Follow-up: John Rechy

Yesterday’s posting “High 5 from a bison”, all about number(s), ended with some exposition of John Rechy’s 1967 novel Numbers, about a male hustler collecting lots of tricks — numbers of numbers — on the streets and in the parks of Los Angeles. Now two follow-ups: Soft Cell’s (“Tainted Love”) musical tribute to the novel, and notes on Rechy’s life and career, still going at 88.

Soft Cell. From Wikipedia:

(#1)

The Art of Falling Apart is the second full-length album by the English synthpop duo Soft Cell [Marc Almond and David Ball], released in 1983. [“Numbers” was the 3rd track of 8 on the original album]

(#2)… And you never know their names

Because names make a person real
And there’s no real people in these games

… Until you wake up one day
And find that you’re a number

Rechy and his cohort. To place him in his times: Rechy’s immediate cohort, of gay male writers born close to 1930 (living people’s names in boldface):

†Edward Albee 3/12/28; †Thom Gunn 8/29/29; John Rechy 3/10/31 [note: Rechy doesn’t like the label gay]

Some other men (of gay interest, but not all gay) in this cohort:

†Maurice Sendak 6/10/28; Stephen Sondheim 3/22/30; †Steve McQueen 3/24/30; †Harvey Milk 5/22/30; †James Dean 2/8/31; †Tab Hunter 7/11/31; †Anthony Perkins 4/4/32; Joel Grey 4/11/32

In the preceding cohort, gay male writers born close to 1925 (the list is heavy on poets; hey, that’s one of my things):

†James Baldwin 8/2/24; †Truman Capote 9/30/24; †Yukio Mishima 1/14/25; †Jack Spicer 1/30/25; †James Merrill 3/3/26; †Frank O’Hara 3/27/26; †Allen Ginsberg 6/3/26; †John Ashbery 7/28/27

Some other gay men in this cohort:

†Rock Hudson 11/17/25; †Roy Cohn 2/20/27 [Cohn famously denied being gay]

The cohort following Rechy’s (men born close to 1935) is very sparse indeed, presumably an effect of the Great Depression; for gay male writers, I find only:

Larry Kramer 6/25/35

(My own cohort, of men born close to 1940, is much bigger.)

Webs of association, friendship, and sexual connection are complex and often dense. Thom Gunn taught at Stanford on occasion, but we never met. I never met Ginsberg, but we’re just two steps apart sexually. Otherwise, given our sexual and life histories, it would be remarkable if I were not connected by sexual chains to Rechy, Gunn, O’Hara, and Kramer, but of course the links would just have been nameless numbers (and the chains possibly quite long).

Rechy in old age. After a very long slog of being both reviled and celebrated, and patching together a life from gigs teaching writing at various institutions (at which, I am told by friends, he was very good) and erratic income from his books, with frequent work breaks for hustling and simple tricking as well (activities he is not in the slightest apologetic about — think of them as passionate hobbies), Rechy has reached some sort of apex of his career, with the publication of two books in the past two years, awards and honors, and interviews. He’s now famous in L.A., in gay/queer studies, and in Chicano/Hispanic studies (he’s Mexican-American).

At 88, he is still intensely body-proud, extremely guarded about his emotions, and invested in projecting a strongly masculine identity — and entirely self-aware about all of this.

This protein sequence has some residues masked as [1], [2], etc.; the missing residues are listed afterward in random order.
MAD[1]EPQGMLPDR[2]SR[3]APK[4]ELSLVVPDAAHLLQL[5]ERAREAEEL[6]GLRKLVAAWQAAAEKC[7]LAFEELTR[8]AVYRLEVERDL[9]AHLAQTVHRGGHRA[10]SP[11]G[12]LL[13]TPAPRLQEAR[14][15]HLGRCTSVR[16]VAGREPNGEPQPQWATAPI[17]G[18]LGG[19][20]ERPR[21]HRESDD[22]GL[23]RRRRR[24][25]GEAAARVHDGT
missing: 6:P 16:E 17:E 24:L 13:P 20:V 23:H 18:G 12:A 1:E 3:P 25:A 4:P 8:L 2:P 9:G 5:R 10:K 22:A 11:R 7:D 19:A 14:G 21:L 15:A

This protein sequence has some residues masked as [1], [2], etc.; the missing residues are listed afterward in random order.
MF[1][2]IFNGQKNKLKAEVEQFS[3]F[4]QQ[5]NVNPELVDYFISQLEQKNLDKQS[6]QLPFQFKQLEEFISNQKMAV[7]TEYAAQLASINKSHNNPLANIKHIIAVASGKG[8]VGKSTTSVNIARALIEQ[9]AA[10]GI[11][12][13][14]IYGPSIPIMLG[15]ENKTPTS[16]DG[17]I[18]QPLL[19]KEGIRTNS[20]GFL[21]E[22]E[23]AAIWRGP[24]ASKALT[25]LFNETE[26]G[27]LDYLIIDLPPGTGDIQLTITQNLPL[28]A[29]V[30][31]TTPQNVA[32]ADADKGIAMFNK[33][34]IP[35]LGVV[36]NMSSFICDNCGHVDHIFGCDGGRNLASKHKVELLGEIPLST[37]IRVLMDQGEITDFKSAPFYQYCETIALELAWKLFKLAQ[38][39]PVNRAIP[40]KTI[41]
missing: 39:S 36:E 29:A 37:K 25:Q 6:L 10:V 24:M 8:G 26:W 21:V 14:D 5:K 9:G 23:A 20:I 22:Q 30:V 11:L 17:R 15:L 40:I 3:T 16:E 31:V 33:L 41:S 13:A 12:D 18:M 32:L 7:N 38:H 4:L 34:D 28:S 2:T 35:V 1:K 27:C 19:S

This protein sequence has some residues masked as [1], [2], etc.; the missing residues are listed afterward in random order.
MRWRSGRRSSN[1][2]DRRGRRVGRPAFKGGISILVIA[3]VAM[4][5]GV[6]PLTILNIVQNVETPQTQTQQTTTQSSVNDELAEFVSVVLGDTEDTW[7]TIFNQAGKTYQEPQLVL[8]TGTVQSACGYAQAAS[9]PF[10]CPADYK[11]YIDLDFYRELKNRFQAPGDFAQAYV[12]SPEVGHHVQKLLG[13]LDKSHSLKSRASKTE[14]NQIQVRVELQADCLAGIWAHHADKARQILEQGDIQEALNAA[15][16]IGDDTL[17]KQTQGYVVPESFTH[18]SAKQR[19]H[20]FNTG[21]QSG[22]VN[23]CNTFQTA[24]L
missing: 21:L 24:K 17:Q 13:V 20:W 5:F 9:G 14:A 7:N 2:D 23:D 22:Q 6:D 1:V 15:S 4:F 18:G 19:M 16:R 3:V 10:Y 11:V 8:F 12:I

Two L.A. interviews in 2018, the first focused on his 2017 novel After the Blue Hour, the second on his novel Pablo!, published in 2018.

From the LA Times on 10/19/18, in “John Rechy, a prophet of liberation” by Alex Espinosa:


(#2) “John Rechy, at home in Los Angeles, is the charismatic 87-year-old writer whose “City of Night,” published in 1963, is a landmark of gay literature. (Myung J. Chun / Los Angeles Times)” [Yes, he dyes his hair. Carefully.]

… He lives at the end of a cul-de-sac in a quiet section of Encino.

… Rechy and his mate Michael (he bristles at the term “partner” or “husband”) meet me at the door. Rechy’s handshake — like his writing, like his very life — is exact, tough, but tender at the same time. His stare is focused, nothing gets past him, and when he gives you that look, you want to linger there with him. At 87, he is still producing work.


(#3) “John Rechy in the 1970s (Collection of John Rechy)”

“After the Blue Hour” was published last February by Grove Press. “The novel is unflinching in its candor even as its events have a tantalizing aura of mystery,” wrote Publisher’s Weekly; Kirkus Review called it “[b]eautifully written.” The novel won the 2018 Lambda Literary award for best gay fiction.

Then from the Los Angeles Review of Books on 9/2/18, in “Technicolor Saints and Celebrated Outlaws: An Interview with John Rechy” by Eric Newman:

[EN:]John Rechy’s latest novel, Pablo! [published in 2018], first written in 1948 when the author was 18–19 years old, reads like a myth. While that quality is owed in part to the Mayan myths that structure the story of a fraught love between “The Woman” and the eponymous Pablo — at least one of these being the myth in which the sun and the moon are lovers ever seeking union with one another and ever failing to achieve it — it is also a quality present in much of Rechy’s writing. What Rechy writes, I suppose I should say, isn’t realist fiction per se (though I’d argue that he captures certain pitches and tones of human desire with a rare honesty), but rather prose that follows haunted wanderers navigating the dreamlike space of society’s fringes.

… [JR:] I hate the word “queer” and all its new iterations. “Gay” was awful enough. “‘Gays’ makes us sound like bliss ninnies,” Christopher Isherwood said once. “Queer” will always be for men of my generation a word of violence and hatred, and it separates generations. And while I’m digressing, let me commit blasphemy: the over-emphasis on the Stonewall riots depletes and distorts our history of resistance and the art produced, which is determinedly referred to as “pre-Stonewall.” Resistance occurred years before Stonewall (but there were lots of writers in New York at the time to write about those riots), in San Francisco, Los Angeles, other cities, powerful confrontations with the police, powerful demonstrations. “Pre-Stonewall” writers include William Burroughs, Allen Ginsberg, strong radical voices confronting the grave dangers of the time, violence, prison.